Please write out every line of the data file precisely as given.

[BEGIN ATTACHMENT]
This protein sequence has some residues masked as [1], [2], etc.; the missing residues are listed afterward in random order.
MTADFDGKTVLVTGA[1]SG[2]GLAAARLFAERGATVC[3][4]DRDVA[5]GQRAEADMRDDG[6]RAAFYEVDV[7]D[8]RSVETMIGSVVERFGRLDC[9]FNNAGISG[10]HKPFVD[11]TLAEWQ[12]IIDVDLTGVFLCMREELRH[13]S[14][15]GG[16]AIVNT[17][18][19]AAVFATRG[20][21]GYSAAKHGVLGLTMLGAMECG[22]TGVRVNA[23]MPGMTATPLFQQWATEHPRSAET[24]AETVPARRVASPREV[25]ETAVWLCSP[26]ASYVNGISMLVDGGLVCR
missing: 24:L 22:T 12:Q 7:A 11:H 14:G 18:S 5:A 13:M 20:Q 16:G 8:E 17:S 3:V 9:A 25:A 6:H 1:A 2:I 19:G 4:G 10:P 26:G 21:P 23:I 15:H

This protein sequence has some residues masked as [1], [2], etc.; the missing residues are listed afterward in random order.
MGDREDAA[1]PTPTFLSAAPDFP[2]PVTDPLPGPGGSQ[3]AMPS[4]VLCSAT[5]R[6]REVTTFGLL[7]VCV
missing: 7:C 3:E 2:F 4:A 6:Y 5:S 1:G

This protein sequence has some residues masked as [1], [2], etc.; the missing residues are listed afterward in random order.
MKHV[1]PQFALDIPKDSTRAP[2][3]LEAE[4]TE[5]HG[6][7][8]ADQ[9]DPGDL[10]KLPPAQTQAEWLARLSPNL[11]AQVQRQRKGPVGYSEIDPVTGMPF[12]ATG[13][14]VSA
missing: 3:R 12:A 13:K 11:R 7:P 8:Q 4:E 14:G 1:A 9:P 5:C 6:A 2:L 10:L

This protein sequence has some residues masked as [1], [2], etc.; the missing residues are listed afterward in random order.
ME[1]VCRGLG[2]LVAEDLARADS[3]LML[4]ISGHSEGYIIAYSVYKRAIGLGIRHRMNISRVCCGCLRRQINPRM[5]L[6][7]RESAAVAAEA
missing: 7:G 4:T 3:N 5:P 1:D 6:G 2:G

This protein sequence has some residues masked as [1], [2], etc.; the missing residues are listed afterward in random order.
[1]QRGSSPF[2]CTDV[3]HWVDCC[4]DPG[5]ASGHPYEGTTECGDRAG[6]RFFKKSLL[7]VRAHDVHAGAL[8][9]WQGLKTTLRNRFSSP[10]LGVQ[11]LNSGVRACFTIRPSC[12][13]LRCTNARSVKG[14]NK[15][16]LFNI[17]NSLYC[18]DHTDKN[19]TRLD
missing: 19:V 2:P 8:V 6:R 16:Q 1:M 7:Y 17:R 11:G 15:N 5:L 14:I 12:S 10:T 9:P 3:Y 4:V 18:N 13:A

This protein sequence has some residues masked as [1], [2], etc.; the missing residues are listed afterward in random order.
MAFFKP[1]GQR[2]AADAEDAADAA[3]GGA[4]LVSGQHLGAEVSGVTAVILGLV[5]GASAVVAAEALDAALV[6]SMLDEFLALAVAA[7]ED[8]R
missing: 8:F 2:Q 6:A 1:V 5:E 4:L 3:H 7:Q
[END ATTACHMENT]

This protein sequence has some residues masked as [1], [2], etc.; the missing residues are listed afterward in random order.
MTADFDGKTVLVTGA[1]SG[2]GLAAARLFAERGATVC[3][4]DRDVA[5]GQRAEADMRDDG[6]RAAFYEVDV[7]D[8]RSVETMIGSVVERFGRLDC[9]FNNAGISG[10]HKPFVD[11]TLAEWQ[12]IIDVDLTGVFLCMREELRH[13]S[14][15]GG[16]AIVNT[17][18][19]AAVFATRG[20][21]GYSAAKHGVLGLTMLGAMECG[22]TGVRVNA[23]MPGMTATPLFQQWATEHPRSAET[24]AETVPARRVASPREV[25]ETAVWLCSP[26]ASYVNGISMLVDGGLVCR
missing: 24:L 22:T 12:Q 7:A 11:H 14:G 18:S 5:A 13:M 20:Q 16:G 8:E 17:S 3:V 9:A 25:A 6:H 1:A 2:I 19:G 4:G 10:P 26:G 21:P 23:I 15:H

This protein sequence has some residues masked as [1], [2], etc.; the missing residues are listed afterward in random order.
MGDREDAA[1]PTPTFLSAAPDFP[2]PVTDPLPGPGGSQ[3]AMPS[4]VLCSAT[5]R[6]REVTTFGLL[7]VCV
missing: 7:C 3:E 2:F 4:A 6:Y 5:S 1:G

This protein sequence has some residues masked as [1], [2], etc.; the missing residues are listed afterward in random order.
MKHV[1]PQFALDIPKDSTRAP[2][3]LEAE[4]TE[5]HG[6][7][8]ADQ[9]DPGDL[10]KLPPAQTQAEWLARLSPNL[11]AQVQRQRKGPVGYSEIDPVTGMPF[12]ATG[13][14]VSA
missing: 3:R 12:A 13:K 11:R 7:P 8:Q 4:E 14:G 1:A 9:P 5:C 6:A 2:L 10:L

This protein sequence has some residues masked as [1], [2], etc.; the missing residues are listed afterward in random order.
ME[1]VCRGLG[2]LVAEDLARADS[3]LML[4]ISGHSEGYIIAYSVYKRAIGLGIRHRMNISRVCCGCLRRQINPRM[5]L[6][7]RESAAVAAEA
missing: 7:G 4:T 3:N 5:P 1:D 6:G 2:G

This protein sequence has some residues masked as [1], [2], etc.; the missing residues are listed afterward in random order.
[1]QRGSSPF[2]CTDV[3]HWVDCC[4]DPG[5]ASGHPYEGTTECGDRAG[6]RFFKKSLL[7]VRAHDVHAGAL[8][9]WQGLKTTLRNRFSSP[10]LGVQ[11]LNSGVRACFTIRPSC[12][13]LRCTNARSVKG[14]NK[15][16]LFNI[17]NSLYC[18]DHTDKN[19]TRLD
missing: 19:V 2:P 8:V 6:R 16:Q 1:M 7:Y 17:R 11:G 15:N 5:L 14:I 12:S 10:T 9:P 3:Y 4:V 18:N 13:A

This protein sequence has some residues masked as [1], [2], etc.; the missing residues are listed afterward in random order.
MAFFKP[1]GQR[2]AADAEDAADAA[3]GGA[4]LVSGQHLGAEVSGVTAVILGLV[5]GASAVVAAEALDAALV[6]SMLDEFLALAVAA[7]ED[8]R
missing: 8:F 2:Q 6:A 1:V 5:E 4:L 3:H 7:Q